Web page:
Search results for 'Fu Chang' (try it on Scholar)

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  1. Fu Chang, A Theory of Consciousness.score: 240.0
  2. Tony Atkin, Peter J. Carroll, Yung Ho Chang, Jeffrey W. Cody, Kerry Sizheng Fan, Fu Chao-Ching, Gu Daqing, Seng Kuan, Delin Lai & Xing Ruan (2013). Chinese Architecture and the Beaux-Arts. Philosophy East and West 63 (2).score: 240.0
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  3. Se-ho Chang (2007). Sagye Kim Chang-Saeng Ŭi Yehak Sasang. Kyŏngin Munhwasa.score: 120.0
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  4. Peirong Fu (2009). Fu Peirong Guo Xue de Tian Kong. Shanxi Shi Fan da Xue Chu Ban She.score: 120.0
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  5. Peirong Fu (2008). Ting Fu Peirong Jiang Guo Xue: Chong Su Xian Dai Ren de Xin Ling. Shanghai San Lian Shu Dian.score: 120.0
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  6. Peirong Fu (2009). Zhuangzi de Zhi Hui: Fu Peirong "Zhuangzi" Xin De. Huang Shan Shu She.score: 120.0
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  7. Jialin Xu (ed.) (2009). Zhongguo Gong Chan Dang Fan Fu Chang Lian Jian She Shi Lun. Zhongguo Fang Zheng Chu Ban She.score: 90.0
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  8. Hasok Chang (2013). Hasok Chang. 2012. Is Water H2O? Evidence, Realism and Pluralism. Theoria: Revista de Teoría, Historia y Fundamentos de la Ciencia 28 (2):331-334.score: 80.0
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  9. Jianlong Wang (2010). Chang Zhi Jiu An: Li Nian, Zhi du Ji Qi Tui Jin: Yan Fu Zheng Zhi Zhe Xue Yan Jiu = Yan Fu's Political Philosophy. Shanghai Ren Min Chu Ban She.score: 72.0
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  10. Hasok Chang (2011). The Persistence of Epistemic Objects Through Scientific Change. Erkenntnis 75 (3):413-429.score: 70.0
    Why do some epistemic objects persist despite undergoing serious changes, while others go extinct in similar situations? Scientists have often been careless in deciding which epistemic objects to retain and which ones to eliminate; historians and philosophers of science have been on the whole much too unreflective in accepting the scientists’ decisions in this regard. Through a re-examination of the history of oxygen and phlogiston, I will illustrate the benefits to be gained from challenging and disturbing the commonly accepted continuities (...)
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  11. Jie Liu, Amarbayasgalan Dorjderem, Jinhua Fu, Xiaohui Lei & Darryl Macer (2011). Water Ethics and Water Resource Management. UNESCO.score: 60.0
    This book examines some possible ethical principles to resolve moral dilemmas involving water. Existing problems in current water management practices are discussed in light of these principles. Transformation of human water ethics has the potential to be far more effective, cheaper and acceptable than some existing means of “regulation”, but transformation of personal and societal ethics need time because the changes to ethical values are slow.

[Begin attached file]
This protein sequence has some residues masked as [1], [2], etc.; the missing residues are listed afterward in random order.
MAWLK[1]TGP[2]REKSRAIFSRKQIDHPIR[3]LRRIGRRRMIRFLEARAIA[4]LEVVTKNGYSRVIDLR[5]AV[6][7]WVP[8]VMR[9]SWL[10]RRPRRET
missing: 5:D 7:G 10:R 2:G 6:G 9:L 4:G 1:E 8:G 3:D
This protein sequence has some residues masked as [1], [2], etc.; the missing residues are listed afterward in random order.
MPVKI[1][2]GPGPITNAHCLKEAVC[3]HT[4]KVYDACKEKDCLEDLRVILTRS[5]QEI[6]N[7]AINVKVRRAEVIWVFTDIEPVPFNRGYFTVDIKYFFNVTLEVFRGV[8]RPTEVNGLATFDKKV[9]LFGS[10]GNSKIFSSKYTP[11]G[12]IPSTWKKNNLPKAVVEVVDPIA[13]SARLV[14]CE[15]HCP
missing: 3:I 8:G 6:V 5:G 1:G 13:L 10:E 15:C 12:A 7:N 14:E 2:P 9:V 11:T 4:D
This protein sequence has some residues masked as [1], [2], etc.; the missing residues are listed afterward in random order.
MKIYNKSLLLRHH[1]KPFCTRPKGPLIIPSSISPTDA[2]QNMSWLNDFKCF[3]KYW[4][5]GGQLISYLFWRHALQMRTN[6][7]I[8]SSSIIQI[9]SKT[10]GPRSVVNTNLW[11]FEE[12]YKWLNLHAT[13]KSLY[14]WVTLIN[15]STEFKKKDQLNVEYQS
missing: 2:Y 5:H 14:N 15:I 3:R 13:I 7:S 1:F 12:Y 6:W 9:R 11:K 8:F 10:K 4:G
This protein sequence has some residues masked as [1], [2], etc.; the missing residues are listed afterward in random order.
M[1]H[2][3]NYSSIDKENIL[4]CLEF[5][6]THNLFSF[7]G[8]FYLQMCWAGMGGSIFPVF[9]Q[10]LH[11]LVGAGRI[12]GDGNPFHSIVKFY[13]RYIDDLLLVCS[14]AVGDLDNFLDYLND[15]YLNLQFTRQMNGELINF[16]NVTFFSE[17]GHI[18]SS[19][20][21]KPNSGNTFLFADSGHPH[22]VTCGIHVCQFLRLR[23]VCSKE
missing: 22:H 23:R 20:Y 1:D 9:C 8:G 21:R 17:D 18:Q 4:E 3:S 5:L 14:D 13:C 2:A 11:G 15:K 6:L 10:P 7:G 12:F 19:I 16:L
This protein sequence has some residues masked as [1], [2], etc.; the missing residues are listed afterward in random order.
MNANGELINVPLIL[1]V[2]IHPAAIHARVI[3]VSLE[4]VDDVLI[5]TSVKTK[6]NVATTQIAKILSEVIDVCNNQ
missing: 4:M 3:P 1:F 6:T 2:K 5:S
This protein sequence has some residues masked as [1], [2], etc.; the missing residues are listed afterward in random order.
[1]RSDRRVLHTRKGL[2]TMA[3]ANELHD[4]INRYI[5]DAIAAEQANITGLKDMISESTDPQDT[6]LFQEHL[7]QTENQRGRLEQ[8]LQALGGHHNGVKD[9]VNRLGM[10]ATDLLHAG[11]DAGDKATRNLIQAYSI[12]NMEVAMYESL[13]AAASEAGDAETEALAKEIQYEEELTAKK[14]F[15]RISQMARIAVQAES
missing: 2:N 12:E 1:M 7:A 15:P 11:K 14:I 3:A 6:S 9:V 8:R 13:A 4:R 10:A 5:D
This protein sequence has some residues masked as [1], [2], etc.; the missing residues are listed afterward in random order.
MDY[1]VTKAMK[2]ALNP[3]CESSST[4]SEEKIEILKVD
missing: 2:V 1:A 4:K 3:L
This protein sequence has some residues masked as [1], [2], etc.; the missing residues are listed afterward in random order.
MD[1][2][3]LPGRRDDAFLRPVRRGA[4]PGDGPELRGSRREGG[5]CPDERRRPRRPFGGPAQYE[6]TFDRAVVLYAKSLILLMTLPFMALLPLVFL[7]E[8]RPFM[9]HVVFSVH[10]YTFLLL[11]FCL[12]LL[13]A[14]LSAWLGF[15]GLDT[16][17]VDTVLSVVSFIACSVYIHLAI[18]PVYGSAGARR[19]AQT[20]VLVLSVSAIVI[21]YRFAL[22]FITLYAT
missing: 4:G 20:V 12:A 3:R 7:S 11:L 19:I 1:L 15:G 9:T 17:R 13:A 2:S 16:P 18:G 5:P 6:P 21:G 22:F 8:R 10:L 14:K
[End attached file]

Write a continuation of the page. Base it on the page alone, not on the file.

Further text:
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  12. Hasok Chang (1995). The Quantum Counter-Revolution: Internal Conflicts in Scientific Change. Studies in History and Philosophy of Science Part B 26 (2):121-136.score: 60.0
  13. David A. Ralston, Carolyn P. Egri, Emmanuelle Reynaud, Narasimhan Srinivasan, Olivier Furrer, David Brock, Ruth Alas, Florian Wangenheim, Fidel León Darder, Christine Kuo, Vojko Potocan, Audra I. Mockaitis, Erna Szabo, Jaime Ruiz Gutiérrez, Andre Pekerti, Arif Butt, Ian Palmer, Irina Naoumova, Tomasz Lenartowicz, Arunas Starkus, Vu Thanh Hung, Tevfik Dalgic, Mario Molteni, María Teresa Garza Carranza, Isabelle Maignan, Francisco B. Castro, Yong-Lin Moon, Jane Terpstra-Tong, Marina Dabic, Yongjuan Li, Wade Danis, Maria Kangasniemi, Mahfooz Ansari, Liesl Riddle, Laurie Milton, Philip Hallinger, Detelin Elenkov, Ilya Girson, Modesta Gelbuda, Prem Ramburuth, Tania Casado, Ana Maria Rossi, Malika Richards, Cheryl Deusen, Ping-Ping Fu, Paulina Man Kei Wan, Moureen Tang, Chay-Hoon Lee, Ho-Beng Chia, Yongquin Fan & Alan Wallace (2011). A Twenty-First Century Assessment of Values Across the Global Workforce. Journal of Business Ethics 104 (1):1-31.score: 60.0
    This article provides current Schwartz Values Survey (SVS) data from samples of business managers and professionals across 50 societies that are culturally and socioeconomically diverse. We report the society scores for SVS values dimensions for both individual- and societal-level analyses. At the individual-level, we report on the ten circumplex values sub-dimensions and two sets of values dimensions (collectivism and individualism; openness to change, conservation, self-enhancement, and self-transcendence). At the societal-level, we report on the values dimensions of embeddedness, hierarchy, mastery, affective (...)